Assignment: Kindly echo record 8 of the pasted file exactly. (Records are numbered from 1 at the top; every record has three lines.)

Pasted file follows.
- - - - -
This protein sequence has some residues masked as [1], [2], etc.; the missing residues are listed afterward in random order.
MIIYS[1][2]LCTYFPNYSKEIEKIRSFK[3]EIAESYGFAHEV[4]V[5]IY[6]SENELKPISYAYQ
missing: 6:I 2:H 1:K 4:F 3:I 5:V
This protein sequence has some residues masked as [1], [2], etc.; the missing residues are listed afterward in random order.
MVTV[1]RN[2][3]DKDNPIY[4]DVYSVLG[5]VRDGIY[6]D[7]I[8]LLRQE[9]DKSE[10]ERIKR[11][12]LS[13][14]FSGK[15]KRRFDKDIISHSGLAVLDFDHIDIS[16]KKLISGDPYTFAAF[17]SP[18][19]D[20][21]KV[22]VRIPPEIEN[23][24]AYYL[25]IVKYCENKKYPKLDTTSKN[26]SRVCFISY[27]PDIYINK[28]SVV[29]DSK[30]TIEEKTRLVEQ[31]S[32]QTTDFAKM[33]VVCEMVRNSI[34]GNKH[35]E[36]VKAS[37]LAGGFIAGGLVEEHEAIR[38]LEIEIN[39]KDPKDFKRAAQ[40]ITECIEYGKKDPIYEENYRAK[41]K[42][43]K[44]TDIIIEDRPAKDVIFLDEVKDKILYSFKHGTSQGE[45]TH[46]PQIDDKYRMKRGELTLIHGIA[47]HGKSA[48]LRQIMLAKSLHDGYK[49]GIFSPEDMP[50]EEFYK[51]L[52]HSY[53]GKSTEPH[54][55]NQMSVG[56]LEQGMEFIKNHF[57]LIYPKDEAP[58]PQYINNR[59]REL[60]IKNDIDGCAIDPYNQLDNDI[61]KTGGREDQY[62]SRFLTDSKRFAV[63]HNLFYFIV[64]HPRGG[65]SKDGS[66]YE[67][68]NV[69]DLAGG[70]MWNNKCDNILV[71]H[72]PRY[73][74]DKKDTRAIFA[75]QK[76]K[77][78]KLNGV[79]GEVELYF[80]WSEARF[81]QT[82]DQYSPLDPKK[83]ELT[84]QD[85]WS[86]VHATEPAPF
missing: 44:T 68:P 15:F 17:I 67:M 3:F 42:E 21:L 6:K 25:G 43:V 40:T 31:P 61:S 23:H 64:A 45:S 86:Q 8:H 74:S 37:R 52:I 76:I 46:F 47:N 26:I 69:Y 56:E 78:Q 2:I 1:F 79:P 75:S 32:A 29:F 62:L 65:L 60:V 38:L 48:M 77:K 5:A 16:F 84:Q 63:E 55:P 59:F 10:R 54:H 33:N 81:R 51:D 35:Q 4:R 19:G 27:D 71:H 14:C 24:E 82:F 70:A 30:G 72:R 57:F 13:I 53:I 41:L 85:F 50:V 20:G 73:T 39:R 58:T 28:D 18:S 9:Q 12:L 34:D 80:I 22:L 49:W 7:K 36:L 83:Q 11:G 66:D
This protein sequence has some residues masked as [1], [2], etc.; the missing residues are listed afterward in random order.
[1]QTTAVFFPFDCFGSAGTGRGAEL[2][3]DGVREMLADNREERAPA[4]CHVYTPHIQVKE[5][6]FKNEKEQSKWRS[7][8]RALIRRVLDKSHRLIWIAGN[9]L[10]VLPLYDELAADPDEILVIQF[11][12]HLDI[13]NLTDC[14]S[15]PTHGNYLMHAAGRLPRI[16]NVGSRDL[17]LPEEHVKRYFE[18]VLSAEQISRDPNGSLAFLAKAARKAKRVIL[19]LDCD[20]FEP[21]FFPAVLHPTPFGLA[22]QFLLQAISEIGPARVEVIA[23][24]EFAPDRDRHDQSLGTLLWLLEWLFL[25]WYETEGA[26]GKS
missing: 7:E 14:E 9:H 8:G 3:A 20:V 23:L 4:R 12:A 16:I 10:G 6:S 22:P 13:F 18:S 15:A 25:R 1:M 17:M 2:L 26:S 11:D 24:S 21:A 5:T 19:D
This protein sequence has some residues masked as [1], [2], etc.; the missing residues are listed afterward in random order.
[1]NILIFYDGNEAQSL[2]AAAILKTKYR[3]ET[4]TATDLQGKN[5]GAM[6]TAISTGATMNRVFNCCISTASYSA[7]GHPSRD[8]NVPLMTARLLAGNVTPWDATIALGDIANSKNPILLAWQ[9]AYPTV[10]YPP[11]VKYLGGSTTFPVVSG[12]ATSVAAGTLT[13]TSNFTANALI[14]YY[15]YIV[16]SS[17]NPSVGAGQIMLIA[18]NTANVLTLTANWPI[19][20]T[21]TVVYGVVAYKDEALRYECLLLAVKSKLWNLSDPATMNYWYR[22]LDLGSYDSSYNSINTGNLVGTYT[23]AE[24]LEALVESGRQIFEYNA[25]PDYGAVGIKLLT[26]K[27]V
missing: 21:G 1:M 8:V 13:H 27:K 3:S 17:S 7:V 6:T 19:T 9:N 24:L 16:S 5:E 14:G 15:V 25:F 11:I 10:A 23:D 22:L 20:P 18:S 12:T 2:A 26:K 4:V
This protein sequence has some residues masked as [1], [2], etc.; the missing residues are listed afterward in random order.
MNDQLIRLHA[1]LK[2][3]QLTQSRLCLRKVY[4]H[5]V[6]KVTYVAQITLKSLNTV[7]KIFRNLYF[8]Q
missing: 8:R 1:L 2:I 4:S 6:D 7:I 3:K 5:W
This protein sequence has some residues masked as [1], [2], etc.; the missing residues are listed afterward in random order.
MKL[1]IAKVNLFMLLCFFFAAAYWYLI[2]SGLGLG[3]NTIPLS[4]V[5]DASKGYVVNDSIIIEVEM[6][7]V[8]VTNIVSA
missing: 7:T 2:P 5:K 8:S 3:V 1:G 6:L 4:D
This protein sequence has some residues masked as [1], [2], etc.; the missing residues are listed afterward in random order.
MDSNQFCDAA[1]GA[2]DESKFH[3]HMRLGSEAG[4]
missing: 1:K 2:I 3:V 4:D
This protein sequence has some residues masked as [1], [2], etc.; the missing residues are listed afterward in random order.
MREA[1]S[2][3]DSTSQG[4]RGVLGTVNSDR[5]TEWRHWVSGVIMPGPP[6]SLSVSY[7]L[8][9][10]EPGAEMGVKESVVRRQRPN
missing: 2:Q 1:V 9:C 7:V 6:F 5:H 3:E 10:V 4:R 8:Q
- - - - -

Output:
This protein sequence has some residues masked as [1], [2], etc.; the missing residues are listed afterward in random order.
MREA[1]S[2][3]DSTSQG[4]RGVLGTVNSDR[5]TEWRHWVSGVIMPGPP[6]SLSVSY[7]L[8][9][10]EPGAEMGVKESVVRRQRPN
missing: 2:Q 1:V 9:C 7:V 6:F 5:H 3:E 10:V 4:R 8:Q